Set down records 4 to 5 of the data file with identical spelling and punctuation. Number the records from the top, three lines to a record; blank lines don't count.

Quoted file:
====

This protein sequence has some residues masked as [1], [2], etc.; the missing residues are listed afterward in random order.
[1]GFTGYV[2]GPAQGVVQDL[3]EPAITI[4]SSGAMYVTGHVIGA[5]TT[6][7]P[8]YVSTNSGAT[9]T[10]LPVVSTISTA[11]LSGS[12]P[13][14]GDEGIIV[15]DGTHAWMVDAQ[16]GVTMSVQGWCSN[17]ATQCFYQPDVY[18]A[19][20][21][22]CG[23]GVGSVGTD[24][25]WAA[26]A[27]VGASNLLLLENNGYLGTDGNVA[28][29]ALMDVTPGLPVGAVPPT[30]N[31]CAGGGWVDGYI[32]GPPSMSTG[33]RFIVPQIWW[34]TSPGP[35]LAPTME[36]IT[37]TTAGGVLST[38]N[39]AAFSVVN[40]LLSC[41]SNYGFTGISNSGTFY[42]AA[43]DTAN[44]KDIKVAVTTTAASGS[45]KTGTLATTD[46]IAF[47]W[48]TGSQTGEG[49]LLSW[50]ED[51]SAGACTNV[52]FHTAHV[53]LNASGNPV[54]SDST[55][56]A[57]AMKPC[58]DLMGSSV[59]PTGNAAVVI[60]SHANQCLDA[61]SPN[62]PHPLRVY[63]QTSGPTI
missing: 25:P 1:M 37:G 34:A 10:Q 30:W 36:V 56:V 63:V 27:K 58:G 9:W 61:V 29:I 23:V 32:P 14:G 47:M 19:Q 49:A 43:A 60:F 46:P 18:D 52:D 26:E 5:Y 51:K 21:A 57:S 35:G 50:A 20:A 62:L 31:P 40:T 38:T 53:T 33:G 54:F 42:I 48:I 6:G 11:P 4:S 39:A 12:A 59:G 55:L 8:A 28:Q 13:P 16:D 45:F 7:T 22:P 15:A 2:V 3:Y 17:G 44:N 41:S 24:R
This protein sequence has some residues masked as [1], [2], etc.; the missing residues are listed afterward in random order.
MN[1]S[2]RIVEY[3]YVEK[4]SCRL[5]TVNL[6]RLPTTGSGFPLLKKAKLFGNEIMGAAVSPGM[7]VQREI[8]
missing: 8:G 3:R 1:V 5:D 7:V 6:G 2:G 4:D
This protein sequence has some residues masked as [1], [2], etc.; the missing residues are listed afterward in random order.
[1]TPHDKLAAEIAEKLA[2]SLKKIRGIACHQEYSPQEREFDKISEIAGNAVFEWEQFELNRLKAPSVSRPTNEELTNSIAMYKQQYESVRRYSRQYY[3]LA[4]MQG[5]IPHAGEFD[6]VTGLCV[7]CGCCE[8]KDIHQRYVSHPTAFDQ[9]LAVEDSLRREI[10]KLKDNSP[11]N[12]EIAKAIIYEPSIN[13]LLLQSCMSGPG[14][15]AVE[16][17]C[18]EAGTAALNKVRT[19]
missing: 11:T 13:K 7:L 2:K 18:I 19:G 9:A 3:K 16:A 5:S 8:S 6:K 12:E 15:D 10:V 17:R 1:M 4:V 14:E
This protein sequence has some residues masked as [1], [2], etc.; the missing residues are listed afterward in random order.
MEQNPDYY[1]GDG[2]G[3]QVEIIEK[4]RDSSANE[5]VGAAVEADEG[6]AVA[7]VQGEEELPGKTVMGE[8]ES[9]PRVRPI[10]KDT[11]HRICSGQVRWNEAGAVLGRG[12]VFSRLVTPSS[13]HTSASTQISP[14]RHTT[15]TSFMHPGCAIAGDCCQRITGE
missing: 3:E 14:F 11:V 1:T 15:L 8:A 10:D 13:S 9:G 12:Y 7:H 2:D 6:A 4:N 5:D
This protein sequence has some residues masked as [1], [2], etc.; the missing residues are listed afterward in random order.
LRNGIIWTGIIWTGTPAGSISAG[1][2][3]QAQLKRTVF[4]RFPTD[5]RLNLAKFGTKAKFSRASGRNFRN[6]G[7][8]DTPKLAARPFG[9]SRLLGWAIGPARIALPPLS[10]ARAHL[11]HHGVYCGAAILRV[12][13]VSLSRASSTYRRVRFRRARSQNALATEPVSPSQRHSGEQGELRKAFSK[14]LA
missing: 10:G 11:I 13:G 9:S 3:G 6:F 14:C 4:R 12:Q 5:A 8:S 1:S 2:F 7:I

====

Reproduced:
This protein sequence has some residues masked as [1], [2], etc.; the missing residues are listed afterward in random order.
MEQNPDYY[1]GDG[2]G[3]QVEIIEK[4]RDSSANE[5]VGAAVEADEG[6]AVA[7]VQGEEELPGKTVMGE[8]ES[9]PRVRPI[10]KDT[11]HRICSGQVRWNEAGAVLGRG[12]VFSRLVTPSS[13]HTSASTQISP[14]RHTT[15]TSFMHPGCAIAGDCCQRITGE
missing: 3:E 14:F 11:V 1:T 15:L 8:A 10:D 13:S 9:G 12:Y 7:H 2:D 6:A 4:N 5:D
This protein sequence has some residues masked as [1], [2], etc.; the missing residues are listed afterward in random order.
LRNGIIWTGIIWTGTPAGSISAG[1][2][3]QAQLKRTVF[4]RFPTD[5]RLNLAKFGTKAKFSRASGRNFRN[6]G[7][8]DTPKLAARPFG[9]SRLLGWAIGPARIALPPLS[10]ARAHL[11]HHGVYCGAAILRV[12][13]VSLSRASSTYRRVRFRRARSQNALATEPVSPSQRHSGEQGELRKAFSK[14]LA
missing: 10:G 11:I 13:G 9:S 3:G 6:F 14:C 4:R 12:Q 5:A 8:S 1:S 2:F 7:I